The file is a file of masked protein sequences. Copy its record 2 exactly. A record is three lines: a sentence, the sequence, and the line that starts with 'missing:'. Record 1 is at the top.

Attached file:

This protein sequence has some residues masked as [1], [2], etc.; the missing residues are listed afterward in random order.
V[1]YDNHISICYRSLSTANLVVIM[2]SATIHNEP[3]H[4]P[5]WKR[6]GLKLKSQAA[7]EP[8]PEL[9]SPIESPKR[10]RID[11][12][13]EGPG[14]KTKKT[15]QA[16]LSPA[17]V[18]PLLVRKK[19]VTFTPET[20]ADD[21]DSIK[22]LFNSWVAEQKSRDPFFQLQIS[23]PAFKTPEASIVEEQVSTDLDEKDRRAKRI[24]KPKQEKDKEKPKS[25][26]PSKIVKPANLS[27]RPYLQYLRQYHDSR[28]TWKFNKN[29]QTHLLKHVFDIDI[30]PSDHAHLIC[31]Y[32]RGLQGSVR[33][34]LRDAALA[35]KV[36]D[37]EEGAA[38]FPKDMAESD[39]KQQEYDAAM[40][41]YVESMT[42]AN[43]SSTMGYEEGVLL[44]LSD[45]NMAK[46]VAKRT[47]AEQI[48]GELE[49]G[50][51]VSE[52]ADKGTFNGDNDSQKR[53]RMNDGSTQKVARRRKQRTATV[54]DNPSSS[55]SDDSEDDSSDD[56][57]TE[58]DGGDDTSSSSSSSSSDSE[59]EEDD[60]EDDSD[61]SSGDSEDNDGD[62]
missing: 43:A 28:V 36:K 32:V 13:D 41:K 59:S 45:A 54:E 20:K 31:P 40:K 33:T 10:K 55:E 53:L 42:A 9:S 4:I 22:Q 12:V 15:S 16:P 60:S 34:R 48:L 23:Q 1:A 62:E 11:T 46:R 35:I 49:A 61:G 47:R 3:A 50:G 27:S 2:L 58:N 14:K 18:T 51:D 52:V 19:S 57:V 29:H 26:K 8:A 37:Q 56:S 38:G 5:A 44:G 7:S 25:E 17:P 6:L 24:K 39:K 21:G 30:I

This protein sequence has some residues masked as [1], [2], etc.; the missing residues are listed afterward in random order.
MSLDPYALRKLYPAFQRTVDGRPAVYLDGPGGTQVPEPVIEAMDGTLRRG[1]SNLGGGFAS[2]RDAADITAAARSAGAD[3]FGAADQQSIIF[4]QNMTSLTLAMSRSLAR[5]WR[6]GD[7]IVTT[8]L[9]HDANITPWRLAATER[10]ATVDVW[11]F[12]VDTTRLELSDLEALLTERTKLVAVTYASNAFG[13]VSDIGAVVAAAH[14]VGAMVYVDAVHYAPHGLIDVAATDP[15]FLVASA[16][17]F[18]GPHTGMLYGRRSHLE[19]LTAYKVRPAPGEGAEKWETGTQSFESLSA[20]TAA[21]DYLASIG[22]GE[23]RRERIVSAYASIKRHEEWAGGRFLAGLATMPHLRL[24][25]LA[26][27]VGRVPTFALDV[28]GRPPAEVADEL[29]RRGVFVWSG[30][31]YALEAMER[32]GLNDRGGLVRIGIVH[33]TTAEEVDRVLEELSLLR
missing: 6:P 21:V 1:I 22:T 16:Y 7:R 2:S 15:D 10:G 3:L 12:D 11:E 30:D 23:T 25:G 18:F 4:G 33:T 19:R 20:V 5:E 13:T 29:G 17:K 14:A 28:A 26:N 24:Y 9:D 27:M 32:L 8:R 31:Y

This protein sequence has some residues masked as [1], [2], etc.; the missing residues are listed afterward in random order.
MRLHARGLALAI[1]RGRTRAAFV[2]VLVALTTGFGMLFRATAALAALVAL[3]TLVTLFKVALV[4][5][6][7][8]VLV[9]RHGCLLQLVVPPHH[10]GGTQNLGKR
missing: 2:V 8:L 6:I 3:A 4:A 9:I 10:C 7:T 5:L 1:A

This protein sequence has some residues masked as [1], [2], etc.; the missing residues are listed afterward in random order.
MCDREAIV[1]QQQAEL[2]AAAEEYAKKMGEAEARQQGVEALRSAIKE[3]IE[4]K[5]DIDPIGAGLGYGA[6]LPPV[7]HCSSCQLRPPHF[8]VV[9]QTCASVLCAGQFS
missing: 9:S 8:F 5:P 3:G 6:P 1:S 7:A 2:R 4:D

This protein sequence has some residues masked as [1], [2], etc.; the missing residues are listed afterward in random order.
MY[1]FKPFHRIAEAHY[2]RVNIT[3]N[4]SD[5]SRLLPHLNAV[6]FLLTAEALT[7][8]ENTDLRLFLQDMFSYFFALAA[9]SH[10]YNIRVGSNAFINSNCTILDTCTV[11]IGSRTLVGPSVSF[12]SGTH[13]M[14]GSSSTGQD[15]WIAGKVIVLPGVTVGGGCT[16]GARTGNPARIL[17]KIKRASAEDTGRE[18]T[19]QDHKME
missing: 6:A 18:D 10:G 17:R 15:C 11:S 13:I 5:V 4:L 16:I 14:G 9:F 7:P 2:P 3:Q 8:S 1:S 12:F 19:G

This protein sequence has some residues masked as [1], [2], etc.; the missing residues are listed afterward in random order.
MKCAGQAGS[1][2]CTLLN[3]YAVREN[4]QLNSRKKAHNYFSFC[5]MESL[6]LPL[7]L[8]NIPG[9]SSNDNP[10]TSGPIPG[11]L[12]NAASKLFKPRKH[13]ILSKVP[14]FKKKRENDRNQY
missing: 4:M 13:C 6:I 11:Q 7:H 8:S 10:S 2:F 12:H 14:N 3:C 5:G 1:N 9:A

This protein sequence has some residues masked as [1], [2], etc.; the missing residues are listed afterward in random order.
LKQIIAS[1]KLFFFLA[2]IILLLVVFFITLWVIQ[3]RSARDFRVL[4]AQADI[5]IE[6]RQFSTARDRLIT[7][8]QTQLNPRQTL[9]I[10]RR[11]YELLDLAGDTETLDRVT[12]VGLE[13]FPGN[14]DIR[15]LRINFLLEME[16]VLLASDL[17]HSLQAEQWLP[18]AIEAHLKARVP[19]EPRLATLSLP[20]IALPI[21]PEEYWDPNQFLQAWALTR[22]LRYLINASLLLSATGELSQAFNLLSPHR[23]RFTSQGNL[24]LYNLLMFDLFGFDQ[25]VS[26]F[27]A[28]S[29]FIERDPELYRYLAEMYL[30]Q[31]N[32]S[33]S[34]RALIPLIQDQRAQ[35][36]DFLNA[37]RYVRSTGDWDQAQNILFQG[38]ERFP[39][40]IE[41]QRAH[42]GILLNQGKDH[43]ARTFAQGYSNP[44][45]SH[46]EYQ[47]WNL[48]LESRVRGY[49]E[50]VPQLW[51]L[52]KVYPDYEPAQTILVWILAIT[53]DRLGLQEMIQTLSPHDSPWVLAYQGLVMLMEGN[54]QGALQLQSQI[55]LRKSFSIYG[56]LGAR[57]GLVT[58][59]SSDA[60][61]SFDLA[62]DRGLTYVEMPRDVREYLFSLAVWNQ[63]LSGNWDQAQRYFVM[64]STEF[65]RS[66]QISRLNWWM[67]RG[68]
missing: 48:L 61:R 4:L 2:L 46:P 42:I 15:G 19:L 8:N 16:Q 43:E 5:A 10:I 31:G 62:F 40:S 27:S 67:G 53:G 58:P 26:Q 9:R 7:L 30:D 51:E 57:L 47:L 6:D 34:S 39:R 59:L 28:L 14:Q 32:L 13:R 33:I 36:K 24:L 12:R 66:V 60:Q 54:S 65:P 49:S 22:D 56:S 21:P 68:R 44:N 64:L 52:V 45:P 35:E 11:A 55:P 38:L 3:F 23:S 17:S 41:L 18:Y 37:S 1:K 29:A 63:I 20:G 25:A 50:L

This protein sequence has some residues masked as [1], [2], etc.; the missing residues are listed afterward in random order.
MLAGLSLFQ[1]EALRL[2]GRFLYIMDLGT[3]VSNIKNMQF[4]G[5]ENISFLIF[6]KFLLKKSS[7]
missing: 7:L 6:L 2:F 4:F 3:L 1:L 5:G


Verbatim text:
This protein sequence has some residues masked as [1], [2], etc.; the missing residues are listed afterward in random order.
MSLDPYALRKLYPAFQRTVDGRPAVYLDGPGGTQVPEPVIEAMDGTLRRG[1]SNLGGGFAS[2]RDAADITAAARSAGAD[3]FGAADQQSIIF[4]QNMTSLTLAMSRSLAR[5]WR[6]GD[7]IVTT[8]L[9]HDANITPWRLAATER[10]ATVDVW[11]F[12]VDTTRLELSDLEALLTERTKLVAVTYASNAFG[13]VSDIGAVVAAAH[14]VGAMVYVDAVHYAPHGLIDVAATDP[15]FLVASA[16][17]F[18]GPHTGMLYGRRSHLE[19]LTAYKVRPAPGEGAEKWETGTQSFESLSA[20]TAA[21]DYLASIG[22]GE[23]RRERIVSAYASIKRHEEWAGGRFLAGLATMPHLRL[24][25]LA[26][27]VGRVPTFALDV[28]GRPPAEVADEL[29]RRGVFVWSG[30][31]YALEAMER[32]GLNDRGGLVRIGIVH[33]TTAEEVDRVLEELSLLR
missing: 6:P 21:V 1:I 22:T 16:Y 7:R 2:S 15:D 10:G 3:L 12:D 11:E 30:D 23:T 25:G 18:F 4:G 33:T 19:R 20:V 5:E 13:T 29:G 17:K 14:A 28:A 26:N 24:Y 9:D 27:M 32:L 8:R 31:Y